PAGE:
Four options exist for Trump’s consideration as the Feb. 15 deadline approaches.

First, he could order another government shutdown. Obviously, this creates hardship again for 800,000 unpaid federal workers and will cost the government billions of dollars in losses. Interestingly, some Republican leaders are moving to block that from happening.

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Second, he could declare a national emergency. However, that would quickly trigger a lawsuit by Democrats to stop its enforcement. There is no telling how long it would take for such a lawsuit to run its course — with the ultimate decision being made by the U.S. Supreme Court. A factor in Trump’s favor are concerns over the three caravans heading toward our southern border, one estimated to be 12,000 strong. If this does not a national emergency make, nothing does. Yet, despite this approaching invasion (yes, Jim Acosta, they are invaders), Democrats naively want to know why Trump is still keeping active-duty troops at the border.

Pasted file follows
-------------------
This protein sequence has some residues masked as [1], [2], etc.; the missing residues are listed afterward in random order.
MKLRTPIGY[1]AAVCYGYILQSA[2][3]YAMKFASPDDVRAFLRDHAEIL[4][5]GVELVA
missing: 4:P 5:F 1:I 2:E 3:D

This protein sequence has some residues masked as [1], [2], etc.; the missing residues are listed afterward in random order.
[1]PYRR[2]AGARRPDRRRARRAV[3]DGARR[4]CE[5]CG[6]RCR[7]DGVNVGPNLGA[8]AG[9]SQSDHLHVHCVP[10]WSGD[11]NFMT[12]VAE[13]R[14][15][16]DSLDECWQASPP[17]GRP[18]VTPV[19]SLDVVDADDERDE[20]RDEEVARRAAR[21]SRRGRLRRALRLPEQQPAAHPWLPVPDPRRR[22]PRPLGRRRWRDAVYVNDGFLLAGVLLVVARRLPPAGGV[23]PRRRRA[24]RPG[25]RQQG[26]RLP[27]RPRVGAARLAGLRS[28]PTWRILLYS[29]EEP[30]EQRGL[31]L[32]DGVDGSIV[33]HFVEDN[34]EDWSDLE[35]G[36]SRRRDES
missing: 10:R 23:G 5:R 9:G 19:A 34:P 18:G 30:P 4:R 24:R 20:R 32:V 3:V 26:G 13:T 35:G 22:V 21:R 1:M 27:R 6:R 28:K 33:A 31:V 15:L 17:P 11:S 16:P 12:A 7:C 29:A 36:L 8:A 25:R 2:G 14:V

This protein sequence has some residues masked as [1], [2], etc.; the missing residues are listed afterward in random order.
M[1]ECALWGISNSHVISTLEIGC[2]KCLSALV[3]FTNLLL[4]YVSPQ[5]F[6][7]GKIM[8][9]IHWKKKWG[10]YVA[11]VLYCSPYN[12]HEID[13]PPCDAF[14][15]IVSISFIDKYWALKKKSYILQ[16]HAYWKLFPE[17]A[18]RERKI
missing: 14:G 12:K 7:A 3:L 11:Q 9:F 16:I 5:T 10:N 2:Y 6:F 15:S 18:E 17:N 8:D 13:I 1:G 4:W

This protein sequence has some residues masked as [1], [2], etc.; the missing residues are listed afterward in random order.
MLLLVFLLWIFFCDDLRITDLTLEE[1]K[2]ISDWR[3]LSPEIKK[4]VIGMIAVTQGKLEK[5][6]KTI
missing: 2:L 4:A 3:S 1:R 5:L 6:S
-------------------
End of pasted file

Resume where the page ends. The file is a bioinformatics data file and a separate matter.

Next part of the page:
Third, he could take action under the U.S. code based on rampant drug smuggling activity, without having to declare a national emergency. When requested by federal or state law enforcement responsible for countering such activity, the secretaries of defense and state can assist. The law specifically permits infrastructure construction “to block drug-smuggling corridors across international boundaries of the United States.” With the designation last year of several drug cartels as transnational crime organizations, this option would be supportable.